[0042] The method for producing a steel material according to the present invention includes a preparation process, a quenching process and a tempering process. In the preparation process, an intermediate steel material containing the aforementioned chemical composition is prepared. In the quenching process, after the preparation process, the intermediate steel material that is at a temperature in a range of 800 to 1000°C is cooled at a cooling rate of 300°C/min or more. In the tempering process, the intermediate steel material after quenching is held at a temperature in a range of 670°C to the Ac1 point for 10 to 180 minutes, and thereafter the intermediate steel material is cooled at an average cooling rate of 5 to 100°C/sec with respect to cooling from 600°C to 200°C.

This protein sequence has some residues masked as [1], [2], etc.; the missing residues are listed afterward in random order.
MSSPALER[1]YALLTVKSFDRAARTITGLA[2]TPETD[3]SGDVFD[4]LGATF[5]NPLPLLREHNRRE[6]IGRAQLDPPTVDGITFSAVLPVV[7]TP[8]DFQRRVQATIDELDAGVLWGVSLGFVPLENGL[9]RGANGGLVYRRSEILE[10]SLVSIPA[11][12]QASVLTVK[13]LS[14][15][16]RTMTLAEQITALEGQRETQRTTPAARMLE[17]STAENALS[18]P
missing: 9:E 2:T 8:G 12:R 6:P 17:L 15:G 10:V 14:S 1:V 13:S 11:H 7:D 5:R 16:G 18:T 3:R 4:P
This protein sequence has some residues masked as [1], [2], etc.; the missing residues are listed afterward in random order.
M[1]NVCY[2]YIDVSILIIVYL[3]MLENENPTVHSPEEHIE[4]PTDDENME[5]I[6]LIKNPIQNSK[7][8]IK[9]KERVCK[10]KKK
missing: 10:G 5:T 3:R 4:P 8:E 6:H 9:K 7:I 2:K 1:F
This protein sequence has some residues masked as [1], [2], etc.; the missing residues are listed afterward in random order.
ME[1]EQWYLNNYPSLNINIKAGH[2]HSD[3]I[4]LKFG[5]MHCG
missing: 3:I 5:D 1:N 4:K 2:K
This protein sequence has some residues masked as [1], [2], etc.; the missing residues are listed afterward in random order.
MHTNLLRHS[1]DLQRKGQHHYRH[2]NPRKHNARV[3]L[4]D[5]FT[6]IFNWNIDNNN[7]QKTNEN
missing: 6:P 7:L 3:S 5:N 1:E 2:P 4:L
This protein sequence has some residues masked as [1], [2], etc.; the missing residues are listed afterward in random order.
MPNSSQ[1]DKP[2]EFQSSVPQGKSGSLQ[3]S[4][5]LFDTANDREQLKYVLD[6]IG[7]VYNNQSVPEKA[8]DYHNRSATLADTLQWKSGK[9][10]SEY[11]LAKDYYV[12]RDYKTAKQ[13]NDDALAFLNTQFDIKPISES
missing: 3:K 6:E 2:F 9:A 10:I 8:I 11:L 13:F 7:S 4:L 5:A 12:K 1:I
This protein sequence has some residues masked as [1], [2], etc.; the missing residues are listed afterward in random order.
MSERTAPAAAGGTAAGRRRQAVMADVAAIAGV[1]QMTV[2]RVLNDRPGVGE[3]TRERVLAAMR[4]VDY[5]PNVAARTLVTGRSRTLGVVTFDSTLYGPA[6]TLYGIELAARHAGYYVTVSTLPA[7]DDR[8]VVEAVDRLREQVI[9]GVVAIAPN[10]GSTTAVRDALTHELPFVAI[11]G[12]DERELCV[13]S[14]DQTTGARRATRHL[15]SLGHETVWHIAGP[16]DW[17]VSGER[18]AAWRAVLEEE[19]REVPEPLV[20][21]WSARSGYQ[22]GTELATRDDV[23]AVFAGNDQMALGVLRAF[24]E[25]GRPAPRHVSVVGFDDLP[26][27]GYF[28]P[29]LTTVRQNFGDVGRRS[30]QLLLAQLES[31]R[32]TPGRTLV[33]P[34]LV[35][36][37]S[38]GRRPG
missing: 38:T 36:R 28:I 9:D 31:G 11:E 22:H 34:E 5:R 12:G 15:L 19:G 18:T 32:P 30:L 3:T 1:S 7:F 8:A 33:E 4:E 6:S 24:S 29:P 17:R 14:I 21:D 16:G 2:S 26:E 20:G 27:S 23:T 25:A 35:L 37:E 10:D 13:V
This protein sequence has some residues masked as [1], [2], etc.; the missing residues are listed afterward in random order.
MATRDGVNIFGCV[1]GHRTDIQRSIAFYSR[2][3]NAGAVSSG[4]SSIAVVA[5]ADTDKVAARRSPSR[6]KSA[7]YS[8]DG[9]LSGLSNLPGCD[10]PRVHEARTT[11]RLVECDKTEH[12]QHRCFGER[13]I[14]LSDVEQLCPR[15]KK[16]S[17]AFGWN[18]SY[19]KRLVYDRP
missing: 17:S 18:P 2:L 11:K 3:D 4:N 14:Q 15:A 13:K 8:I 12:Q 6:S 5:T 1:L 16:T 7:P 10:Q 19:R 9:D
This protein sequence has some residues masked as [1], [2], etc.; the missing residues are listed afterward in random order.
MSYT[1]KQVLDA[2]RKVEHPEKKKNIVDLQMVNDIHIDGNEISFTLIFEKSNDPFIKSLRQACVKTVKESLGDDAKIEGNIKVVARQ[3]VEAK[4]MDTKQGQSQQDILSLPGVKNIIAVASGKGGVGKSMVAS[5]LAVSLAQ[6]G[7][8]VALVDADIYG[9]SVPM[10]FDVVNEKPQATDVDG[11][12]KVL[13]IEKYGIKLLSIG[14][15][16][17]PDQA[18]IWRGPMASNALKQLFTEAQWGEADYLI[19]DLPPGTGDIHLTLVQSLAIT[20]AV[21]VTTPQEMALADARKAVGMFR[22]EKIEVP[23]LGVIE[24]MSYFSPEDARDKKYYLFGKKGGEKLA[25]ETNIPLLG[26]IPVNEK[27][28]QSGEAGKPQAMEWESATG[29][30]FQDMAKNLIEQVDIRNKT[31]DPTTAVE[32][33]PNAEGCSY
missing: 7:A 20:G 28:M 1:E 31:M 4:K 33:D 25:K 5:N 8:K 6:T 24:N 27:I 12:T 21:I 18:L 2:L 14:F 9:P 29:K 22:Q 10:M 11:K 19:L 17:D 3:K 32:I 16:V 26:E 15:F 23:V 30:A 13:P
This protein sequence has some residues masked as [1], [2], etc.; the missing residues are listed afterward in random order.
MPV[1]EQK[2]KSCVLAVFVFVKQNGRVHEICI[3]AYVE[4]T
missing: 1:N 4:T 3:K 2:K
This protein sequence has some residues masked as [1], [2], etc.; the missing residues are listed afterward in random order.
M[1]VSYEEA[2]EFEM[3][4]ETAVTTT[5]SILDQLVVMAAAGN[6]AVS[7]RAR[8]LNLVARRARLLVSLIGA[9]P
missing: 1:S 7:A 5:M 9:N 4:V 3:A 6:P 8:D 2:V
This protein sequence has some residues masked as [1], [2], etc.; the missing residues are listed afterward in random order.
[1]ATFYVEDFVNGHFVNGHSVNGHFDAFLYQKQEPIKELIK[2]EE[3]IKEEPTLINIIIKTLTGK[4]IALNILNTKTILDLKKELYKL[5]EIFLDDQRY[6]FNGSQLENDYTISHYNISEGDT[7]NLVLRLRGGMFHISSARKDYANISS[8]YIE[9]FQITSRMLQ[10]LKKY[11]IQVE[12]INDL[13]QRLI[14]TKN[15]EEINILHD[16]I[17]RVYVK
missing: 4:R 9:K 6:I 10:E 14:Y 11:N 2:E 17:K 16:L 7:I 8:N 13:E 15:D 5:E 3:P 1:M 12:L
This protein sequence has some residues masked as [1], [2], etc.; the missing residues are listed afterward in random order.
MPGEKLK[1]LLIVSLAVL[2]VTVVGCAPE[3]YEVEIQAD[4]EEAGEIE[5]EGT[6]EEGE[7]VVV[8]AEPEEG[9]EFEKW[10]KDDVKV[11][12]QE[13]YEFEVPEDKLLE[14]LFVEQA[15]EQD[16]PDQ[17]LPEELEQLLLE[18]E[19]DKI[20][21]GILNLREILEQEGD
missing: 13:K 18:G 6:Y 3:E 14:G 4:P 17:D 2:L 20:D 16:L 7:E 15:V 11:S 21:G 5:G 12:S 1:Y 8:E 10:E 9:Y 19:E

[0043] The preparation process of the aforementioned production method may include a starting material preparation process of preparing a starting material containing the aforementioned chemical composition, and a hot working process of subjecting the starting material to hot working to produce an intermediate steel material.

[0044] Hereunder, the steel material and the oil-well steel pipe of the present invention are described in detail. The symbol"%" in relation to an element means "mass percent" unless specifically stated otherwise.

[Chemical Composition]



[0045] The chemical composition of the steel material according to the present invention contains the following elements.

C: 0.25 to 0.50%